KUALA LUMPUR, April 2 — The rise in e-cigarette usage has not caused more British children to smoke tobacco or to perceive smoking as normal, a study showed.
The Guardian reported the study led by Cardiff University researchers, published in the journal Tobacco Control, found that the percentage of children aged from 13 to 15 who had smoked fell from 60 percent to 19 percent from 1998 to 2015, while regular smokers in the same age group decreased from 19 percent to 5 percent in the same period.
The percentage of youths who said that trying a cigarette was “OK” reportedly fell to 27 percent in 2015 from 70 percent in 1999, while marijuana and alcohol use also reportedly declined in the same period.
“These findings suggest that fears over a resurgence in youth tobacco smoking because of the rise in e-cigarette use are largely unfounded to date,” Dr Graham Moore from the Centre for the Development and Evaluation of Complex Interventions for Public Health Improvement was quoted saying.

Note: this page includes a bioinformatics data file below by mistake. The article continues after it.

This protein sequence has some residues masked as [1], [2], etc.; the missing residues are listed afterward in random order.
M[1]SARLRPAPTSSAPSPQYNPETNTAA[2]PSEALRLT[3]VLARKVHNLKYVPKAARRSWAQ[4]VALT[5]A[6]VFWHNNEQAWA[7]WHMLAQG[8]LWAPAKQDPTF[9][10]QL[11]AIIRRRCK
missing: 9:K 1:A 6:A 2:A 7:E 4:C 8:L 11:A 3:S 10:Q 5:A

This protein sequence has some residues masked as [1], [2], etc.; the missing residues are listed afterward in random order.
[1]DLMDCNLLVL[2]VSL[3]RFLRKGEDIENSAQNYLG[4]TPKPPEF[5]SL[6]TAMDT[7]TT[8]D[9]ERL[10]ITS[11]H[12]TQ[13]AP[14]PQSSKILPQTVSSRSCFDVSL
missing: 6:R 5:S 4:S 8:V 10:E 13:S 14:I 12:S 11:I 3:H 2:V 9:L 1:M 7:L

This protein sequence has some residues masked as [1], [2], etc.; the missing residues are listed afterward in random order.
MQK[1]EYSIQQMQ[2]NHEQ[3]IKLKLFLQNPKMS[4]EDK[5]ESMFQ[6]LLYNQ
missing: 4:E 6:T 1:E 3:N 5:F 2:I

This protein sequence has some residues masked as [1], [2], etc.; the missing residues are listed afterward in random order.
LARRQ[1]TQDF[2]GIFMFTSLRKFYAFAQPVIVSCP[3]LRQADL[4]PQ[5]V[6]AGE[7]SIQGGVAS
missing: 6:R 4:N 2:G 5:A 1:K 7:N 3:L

“The nature of e-cigarettes, and the landscape in which they are sold and used, continue to change rapidly, and we need to continue to keep a close eye on how they affect young people.
“However, this study demonstrates the success of public health efforts in reducing smoking among young people in the last 20 years and provides no evidence that e-cigarettes are reversing this.”
The research reported that young people who have not previously tried tobacco were increasingly experimenting with e-cigarettes, though regular use of e-cigarettes among them remained uncommon.
“The study shows there is nothing to fear from the growth of vaping,” Simon Clark, director of the smokers’ group Forest, was quoted saying.
The research was based on three national surveys with participation of almost 250,000 youths in the UK.
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